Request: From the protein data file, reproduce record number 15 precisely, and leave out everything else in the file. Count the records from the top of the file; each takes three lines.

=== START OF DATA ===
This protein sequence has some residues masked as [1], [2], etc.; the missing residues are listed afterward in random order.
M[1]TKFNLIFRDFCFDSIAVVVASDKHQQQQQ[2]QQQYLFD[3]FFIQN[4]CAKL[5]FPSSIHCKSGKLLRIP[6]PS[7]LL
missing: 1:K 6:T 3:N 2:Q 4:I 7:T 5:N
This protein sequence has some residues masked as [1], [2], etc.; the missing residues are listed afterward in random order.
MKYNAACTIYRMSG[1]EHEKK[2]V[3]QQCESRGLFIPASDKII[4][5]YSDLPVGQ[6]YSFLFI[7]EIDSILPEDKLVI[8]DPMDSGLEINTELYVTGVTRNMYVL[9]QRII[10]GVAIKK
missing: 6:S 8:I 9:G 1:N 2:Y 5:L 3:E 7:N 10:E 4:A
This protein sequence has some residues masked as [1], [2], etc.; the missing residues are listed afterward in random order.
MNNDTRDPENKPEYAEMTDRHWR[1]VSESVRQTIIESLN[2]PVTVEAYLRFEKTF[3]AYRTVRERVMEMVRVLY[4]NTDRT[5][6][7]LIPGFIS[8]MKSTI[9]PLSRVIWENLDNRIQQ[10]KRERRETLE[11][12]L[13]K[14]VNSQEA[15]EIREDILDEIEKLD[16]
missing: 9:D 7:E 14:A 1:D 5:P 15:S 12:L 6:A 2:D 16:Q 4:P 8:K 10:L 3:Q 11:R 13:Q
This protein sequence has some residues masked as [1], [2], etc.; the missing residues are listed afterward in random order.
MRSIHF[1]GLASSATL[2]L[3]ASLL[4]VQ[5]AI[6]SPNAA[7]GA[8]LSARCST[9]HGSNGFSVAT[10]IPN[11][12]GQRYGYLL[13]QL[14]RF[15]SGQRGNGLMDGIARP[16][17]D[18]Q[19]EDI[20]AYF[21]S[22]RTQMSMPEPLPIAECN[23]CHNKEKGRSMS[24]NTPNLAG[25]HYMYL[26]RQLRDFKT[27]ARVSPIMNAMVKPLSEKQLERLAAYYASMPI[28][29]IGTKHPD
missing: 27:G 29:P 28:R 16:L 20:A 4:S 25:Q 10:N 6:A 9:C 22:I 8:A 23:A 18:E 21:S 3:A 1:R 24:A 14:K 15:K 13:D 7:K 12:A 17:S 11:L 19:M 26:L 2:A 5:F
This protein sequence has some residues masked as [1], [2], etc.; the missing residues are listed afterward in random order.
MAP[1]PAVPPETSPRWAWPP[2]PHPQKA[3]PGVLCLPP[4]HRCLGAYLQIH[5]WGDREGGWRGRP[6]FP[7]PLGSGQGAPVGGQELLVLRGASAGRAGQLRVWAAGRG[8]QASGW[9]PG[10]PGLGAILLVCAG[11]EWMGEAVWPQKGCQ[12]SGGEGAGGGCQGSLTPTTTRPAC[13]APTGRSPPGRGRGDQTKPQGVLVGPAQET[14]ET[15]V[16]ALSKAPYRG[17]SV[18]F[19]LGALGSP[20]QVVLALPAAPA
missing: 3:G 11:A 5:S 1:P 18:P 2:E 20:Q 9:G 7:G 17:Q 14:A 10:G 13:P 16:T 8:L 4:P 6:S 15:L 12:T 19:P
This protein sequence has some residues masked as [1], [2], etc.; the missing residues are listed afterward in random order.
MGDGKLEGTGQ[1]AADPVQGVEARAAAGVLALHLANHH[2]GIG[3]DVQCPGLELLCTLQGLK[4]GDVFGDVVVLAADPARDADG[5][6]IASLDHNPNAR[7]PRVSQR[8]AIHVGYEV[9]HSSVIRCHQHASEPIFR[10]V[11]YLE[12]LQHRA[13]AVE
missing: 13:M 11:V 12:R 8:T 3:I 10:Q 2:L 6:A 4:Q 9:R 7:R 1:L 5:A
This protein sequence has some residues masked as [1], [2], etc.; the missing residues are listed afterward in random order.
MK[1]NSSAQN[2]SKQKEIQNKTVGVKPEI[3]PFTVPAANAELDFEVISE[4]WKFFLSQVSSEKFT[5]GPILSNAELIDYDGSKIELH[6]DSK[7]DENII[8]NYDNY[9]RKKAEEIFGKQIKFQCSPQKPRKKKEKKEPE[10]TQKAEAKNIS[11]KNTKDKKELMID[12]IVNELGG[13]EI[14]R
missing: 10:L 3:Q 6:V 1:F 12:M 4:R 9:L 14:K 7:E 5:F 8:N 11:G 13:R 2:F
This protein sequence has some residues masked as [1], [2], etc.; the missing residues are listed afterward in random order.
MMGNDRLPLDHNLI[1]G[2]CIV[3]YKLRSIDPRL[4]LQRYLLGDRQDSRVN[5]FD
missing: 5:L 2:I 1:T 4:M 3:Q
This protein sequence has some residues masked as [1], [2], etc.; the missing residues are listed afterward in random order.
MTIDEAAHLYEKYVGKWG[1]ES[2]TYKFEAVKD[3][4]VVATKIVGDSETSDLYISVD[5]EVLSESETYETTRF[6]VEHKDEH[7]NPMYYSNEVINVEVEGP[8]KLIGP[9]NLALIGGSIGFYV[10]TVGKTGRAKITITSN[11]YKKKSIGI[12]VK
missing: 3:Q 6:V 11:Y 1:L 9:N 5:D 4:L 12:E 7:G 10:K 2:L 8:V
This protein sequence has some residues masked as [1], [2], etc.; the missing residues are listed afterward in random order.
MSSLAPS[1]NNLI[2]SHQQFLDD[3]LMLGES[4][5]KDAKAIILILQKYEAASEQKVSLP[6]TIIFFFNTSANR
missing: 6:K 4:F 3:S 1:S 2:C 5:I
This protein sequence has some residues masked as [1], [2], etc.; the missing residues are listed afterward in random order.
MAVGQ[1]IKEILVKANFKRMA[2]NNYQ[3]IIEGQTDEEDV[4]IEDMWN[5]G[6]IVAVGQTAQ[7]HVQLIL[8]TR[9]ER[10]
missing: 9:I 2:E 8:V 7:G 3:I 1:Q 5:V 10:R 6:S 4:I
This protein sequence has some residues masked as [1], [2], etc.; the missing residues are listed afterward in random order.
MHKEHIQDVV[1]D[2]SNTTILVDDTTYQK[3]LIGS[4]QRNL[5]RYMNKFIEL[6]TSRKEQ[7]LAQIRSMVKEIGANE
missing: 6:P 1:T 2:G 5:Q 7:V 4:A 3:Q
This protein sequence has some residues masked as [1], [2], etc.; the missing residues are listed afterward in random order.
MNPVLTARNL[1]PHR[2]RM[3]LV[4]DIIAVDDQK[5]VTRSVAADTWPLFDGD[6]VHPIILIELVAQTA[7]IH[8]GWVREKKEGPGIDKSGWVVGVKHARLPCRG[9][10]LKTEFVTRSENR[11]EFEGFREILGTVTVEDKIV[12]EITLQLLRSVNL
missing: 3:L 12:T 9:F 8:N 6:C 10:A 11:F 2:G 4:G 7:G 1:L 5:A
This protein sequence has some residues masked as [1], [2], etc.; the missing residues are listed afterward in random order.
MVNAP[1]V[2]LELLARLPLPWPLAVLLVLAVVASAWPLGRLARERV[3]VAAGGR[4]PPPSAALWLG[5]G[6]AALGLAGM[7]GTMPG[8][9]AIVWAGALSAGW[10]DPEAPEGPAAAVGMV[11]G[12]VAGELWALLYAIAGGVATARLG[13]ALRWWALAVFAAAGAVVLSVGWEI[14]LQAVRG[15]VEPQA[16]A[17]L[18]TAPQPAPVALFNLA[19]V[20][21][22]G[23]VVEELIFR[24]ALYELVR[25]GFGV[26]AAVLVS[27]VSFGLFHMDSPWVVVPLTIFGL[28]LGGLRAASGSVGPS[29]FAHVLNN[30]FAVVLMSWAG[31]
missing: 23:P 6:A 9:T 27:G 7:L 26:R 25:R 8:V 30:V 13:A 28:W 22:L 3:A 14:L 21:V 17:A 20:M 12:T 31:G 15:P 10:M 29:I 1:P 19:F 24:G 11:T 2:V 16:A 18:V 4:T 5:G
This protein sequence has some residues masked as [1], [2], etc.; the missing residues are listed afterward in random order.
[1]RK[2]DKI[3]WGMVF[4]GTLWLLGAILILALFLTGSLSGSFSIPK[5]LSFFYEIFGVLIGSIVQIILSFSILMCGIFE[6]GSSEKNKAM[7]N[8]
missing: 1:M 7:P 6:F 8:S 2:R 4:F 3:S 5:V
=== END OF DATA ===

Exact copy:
This protein sequence has some residues masked as [1], [2], etc.; the missing residues are listed afterward in random order.
[1]RK[2]DKI[3]WGMVF[4]GTLWLLGAILILALFLTGSLSGSFSIPK[5]LSFFYEIFGVLIGSIVQIILSFSILMCGIFE[6]GSSEKNKAM[7]N[8]
missing: 1:M 7:P 6:F 8:S 2:R 4:F 3:S 5:V